Acting Executive Director of SIgN, Associate Professor Laurent Rénia said, “The team has uncovered a new door to manipulate one of the most studied yet enigmatic cancer-associated genes of our times. I am confident that this work will pave the way for more targeted, efficient and cost-effective treatment for the millions of cancer patients globally.”

Further Information
Access to this exclusive content is for Technology Networks Premium members only.

Join Technology Networks Premium for free access to:

  • Exclusive articles
  • Presentations from international conferences
  • Over 2,800+ scientific posters on ePosters
  • More than 4,000+ scientific videos on LabTube
  • 35 community eNewsletters

Sign In

Forgotten your details? Click Here
If you are not a member you can join here

*Please note: By logging into you agree to accept the use of cookies. To find out more about the cookies we use and how to delete them, see our privacy policy.

Related Content

New Tool to Study Critical Protein Interaction in Cancer Research
A*STAR scientists used fluorescent molecular rotors to study protein-protein interactions involving p53 and MDM2 in cells.
Thursday, July 03, 2014
Missing Protein Explains Link Between Obesity and Diabetes
A*STAR scientists pioneered a molecular connection between the two health conditions.
Tuesday, July 01, 2014
A*STAR Scientists Discover Novel Hormone Essential for Heart Development
This unusual discovery could aid cardiac repair and provide new therapies to common heart diseases and hypertension.
Friday, December 06, 2013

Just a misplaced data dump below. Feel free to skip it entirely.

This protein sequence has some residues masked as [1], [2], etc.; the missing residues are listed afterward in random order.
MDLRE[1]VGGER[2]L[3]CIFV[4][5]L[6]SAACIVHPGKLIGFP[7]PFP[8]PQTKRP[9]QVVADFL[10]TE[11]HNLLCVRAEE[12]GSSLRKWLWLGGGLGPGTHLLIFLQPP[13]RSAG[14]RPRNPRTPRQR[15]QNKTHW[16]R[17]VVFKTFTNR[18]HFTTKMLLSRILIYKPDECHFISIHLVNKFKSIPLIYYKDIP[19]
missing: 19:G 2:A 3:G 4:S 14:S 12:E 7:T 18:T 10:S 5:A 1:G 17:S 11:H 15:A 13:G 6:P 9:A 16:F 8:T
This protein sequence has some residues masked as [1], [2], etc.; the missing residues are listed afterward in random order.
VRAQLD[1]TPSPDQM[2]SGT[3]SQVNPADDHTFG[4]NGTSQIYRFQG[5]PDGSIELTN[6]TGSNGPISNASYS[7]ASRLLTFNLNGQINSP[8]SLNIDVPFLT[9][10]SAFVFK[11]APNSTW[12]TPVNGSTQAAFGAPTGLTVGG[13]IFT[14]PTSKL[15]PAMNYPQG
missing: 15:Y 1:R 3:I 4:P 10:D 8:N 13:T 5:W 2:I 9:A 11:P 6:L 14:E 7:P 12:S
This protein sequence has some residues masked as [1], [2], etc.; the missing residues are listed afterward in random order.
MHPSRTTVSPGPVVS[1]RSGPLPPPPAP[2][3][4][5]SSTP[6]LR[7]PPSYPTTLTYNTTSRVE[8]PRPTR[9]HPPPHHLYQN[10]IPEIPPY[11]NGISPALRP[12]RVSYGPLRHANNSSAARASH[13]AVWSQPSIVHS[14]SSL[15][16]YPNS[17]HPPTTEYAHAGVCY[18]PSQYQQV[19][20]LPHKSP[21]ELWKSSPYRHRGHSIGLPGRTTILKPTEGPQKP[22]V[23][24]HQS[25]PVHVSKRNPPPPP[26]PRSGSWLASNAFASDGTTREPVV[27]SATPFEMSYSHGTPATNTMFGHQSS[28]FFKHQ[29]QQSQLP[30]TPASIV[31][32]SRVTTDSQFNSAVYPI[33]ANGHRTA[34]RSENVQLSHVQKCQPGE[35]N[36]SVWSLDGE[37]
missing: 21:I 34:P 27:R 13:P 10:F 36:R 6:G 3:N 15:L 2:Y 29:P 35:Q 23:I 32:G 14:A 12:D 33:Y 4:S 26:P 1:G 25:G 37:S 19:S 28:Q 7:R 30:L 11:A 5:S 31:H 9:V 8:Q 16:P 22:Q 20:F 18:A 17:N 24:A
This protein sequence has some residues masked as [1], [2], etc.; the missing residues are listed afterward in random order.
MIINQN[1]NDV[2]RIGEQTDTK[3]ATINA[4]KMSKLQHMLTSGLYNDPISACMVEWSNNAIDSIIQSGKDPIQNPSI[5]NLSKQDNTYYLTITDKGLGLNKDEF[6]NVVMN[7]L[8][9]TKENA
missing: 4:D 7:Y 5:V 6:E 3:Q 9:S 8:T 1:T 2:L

A*STAR Scientists Make Discovery of Cell Nucleus Structure Crucial to Understanding Diseases
Genes relocated from their correct position in the nucleus cause them to malfunction and this may lead to the heart, blood vessels and muscles breaking down.
Friday, February 08, 2013
A*STAR Scientists Discover Potential Drug for Deadly Brain Cancer
This discovery can potentially prevent the progression and relapse of deadly brain tumours.
Tuesday, January 15, 2013
Singapore Scientists Identify New Biomarker for Cancer in Bone Marrow
This discovery may potentially cure patients of multiple myeloma.
Friday, December 14, 2012
Breakthroughs in Chikungunya Research Spell New Hope for Better Treatment and Protection
A*STAR's SIgN have made great strides in the battle against the infectious disease.
Monday, September 24, 2012
Discovery of the Cellular Origin of Cervical Cancer
A team of scientists have identified a unique set of cells in the cervix that are the cause of HPV related cervical cancers.
Tuesday, June 12, 2012
Scientists Uncover Exciting Lead into Premature Ageing and Heart Disease